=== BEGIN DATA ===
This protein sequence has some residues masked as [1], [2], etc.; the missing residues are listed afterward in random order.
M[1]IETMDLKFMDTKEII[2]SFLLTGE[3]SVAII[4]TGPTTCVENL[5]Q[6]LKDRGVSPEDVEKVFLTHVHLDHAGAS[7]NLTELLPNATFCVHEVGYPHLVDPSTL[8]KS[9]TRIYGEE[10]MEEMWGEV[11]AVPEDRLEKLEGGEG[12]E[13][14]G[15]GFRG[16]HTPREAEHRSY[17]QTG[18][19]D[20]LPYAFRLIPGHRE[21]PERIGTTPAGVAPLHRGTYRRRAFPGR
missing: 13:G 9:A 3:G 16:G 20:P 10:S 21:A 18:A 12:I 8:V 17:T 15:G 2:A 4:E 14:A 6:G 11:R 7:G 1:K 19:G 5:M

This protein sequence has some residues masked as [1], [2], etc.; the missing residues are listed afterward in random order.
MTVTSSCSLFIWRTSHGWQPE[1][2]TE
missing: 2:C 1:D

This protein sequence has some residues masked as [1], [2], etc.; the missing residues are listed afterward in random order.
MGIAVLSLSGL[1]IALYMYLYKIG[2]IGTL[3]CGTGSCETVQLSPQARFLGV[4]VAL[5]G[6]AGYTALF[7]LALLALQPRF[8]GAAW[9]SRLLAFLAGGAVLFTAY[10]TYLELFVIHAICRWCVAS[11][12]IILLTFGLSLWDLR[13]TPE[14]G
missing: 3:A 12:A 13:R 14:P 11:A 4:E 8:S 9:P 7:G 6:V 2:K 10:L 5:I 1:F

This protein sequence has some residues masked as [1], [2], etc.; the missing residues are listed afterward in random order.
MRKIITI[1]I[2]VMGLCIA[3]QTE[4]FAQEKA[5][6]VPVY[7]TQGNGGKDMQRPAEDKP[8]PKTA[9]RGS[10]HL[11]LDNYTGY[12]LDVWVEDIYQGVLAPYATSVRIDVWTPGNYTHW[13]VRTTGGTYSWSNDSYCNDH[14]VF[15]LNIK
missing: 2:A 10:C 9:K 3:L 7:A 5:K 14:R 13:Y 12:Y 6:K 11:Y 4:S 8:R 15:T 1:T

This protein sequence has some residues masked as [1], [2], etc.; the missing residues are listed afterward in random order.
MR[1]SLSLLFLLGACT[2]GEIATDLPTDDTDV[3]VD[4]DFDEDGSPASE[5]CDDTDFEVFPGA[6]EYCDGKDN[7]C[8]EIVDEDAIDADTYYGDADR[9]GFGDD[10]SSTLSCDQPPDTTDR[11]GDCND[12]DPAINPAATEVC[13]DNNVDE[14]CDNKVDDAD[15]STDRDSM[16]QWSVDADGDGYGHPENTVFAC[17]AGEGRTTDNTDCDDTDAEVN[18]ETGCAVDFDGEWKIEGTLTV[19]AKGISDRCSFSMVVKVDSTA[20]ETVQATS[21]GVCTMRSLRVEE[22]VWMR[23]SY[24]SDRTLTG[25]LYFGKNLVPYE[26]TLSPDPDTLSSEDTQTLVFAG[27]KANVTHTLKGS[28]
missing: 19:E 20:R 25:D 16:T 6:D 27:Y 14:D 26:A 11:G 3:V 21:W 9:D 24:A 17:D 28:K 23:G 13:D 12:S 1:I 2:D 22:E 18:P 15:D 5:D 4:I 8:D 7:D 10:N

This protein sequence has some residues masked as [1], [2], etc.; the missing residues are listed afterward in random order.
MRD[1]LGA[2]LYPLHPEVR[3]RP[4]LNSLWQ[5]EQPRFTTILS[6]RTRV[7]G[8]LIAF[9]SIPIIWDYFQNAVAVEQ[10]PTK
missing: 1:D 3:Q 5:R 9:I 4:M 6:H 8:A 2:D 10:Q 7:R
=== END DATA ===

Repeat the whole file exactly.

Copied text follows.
This protein sequence has some residues masked as [1], [2], etc.; the missing residues are listed afterward in random order.
M[1]IETMDLKFMDTKEII[2]SFLLTGE[3]SVAII[4]TGPTTCVENL[5]Q[6]LKDRGVSPEDVEKVFLTHVHLDHAGAS[7]NLTELLPNATFCVHEVGYPHLVDPSTL[8]KS[9]TRIYGEE[10]MEEMWGEV[11]AVPEDRLEKLEGGEG[12]E[13][14]G[15]GFRG[16]HTPREAEHRSY[17]QTG[18][19]D[20]LPYAFRLIPGHRE[21]PERIGTTPAGVAPLHRGTYRRRAFPGR
missing: 13:G 9:A 3:G 16:G 20:P 10:S 21:A 18:A 12:I 8:V 17:T 15:G 2:A 4:E 14:A 6:G 11:R 7:G 1:K 19:G 5:M

This protein sequence has some residues masked as [1], [2], etc.; the missing residues are listed afterward in random order.
MTVTSSCSLFIWRTSHGWQPE[1][2]TE
missing: 2:C 1:D

This protein sequence has some residues masked as [1], [2], etc.; the missing residues are listed afterward in random order.
MGIAVLSLSGL[1]IALYMYLYKIG[2]IGTL[3]CGTGSCETVQLSPQARFLGV[4]VAL[5]G[6]AGYTALF[7]LALLALQPRF[8]GAAW[9]SRLLAFLAGGAVLFTAY[10]TYLELFVIHAICRWCVAS[11][12]IILLTFGLSLWDLR[13]TPE[14]G
missing: 3:A 12:A 13:R 14:P 11:A 4:E 8:S 9:P 7:G 6:V 2:K 10:L 5:I 1:F

This protein sequence has some residues masked as [1], [2], etc.; the missing residues are listed afterward in random order.
MRKIITI[1]I[2]VMGLCIA[3]QTE[4]FAQEKA[5][6]VPVY[7]TQGNGGKDMQRPAEDKP[8]PKTA[9]RGS[10]HL[11]LDNYTGY[12]LDVWVEDIYQGVLAPYATSVRIDVWTPGNYTHW[13]VRTTGGTYSWSNDSYCNDH[14]VF[15]LNIK
missing: 2:A 10:C 9:K 3:L 7:A 5:K 14:R 13:Y 12:Y 6:K 11:Y 4:S 8:R 15:T 1:T

This protein sequence has some residues masked as [1], [2], etc.; the missing residues are listed afterward in random order.
MR[1]SLSLLFLLGACT[2]GEIATDLPTDDTDV[3]VD[4]DFDEDGSPASE[5]CDDTDFEVFPGA[6]EYCDGKDN[7]C[8]EIVDEDAIDADTYYGDADR[9]GFGDD[10]SSTLSCDQPPDTTDR[11]GDCND[12]DPAINPAATEVC[13]DNNVDE[14]CDNKVDDAD[15]STDRDSM[16]QWSVDADGDGYGHPENTVFAC[17]AGEGRTTDNTDCDDTDAEVN[18]ETGCAVDFDGEWKIEGTLTV[19]AKGISDRCSFSMVVKVDSTA[20]ETVQATS[21]GVCTMRSLRVEE[22]VWMR[23]SY[24]SDRTLTG[25]LYFGKNLVPYE[26]TLSPDPDTLSSEDTQTLVFAG[27]KANVTHTLKGS[28]
missing: 19:E 20:R 25:D 16:T 6:D 27:Y 14:D 26:A 11:G 3:V 21:W 9:D 24:A 17:D 28:K 23:G 13:D 12:S 1:I 2:D 22:E 18:P 15:D 5:D 4:I 8:D 7:D 10:N

This protein sequence has some residues masked as [1], [2], etc.; the missing residues are listed afterward in random order.
MRD[1]LGA[2]LYPLHPEVR[3]RP[4]LNSLWQ[5]EQPRFTTILS[6]RTRV[7]G[8]LIAF[9]SIPIIWDYFQNAVAVEQ[10]PTK
missing: 1:D 3:Q 5:R 9:I 4:M 6:H 8:A 2:D 10:Q 7:R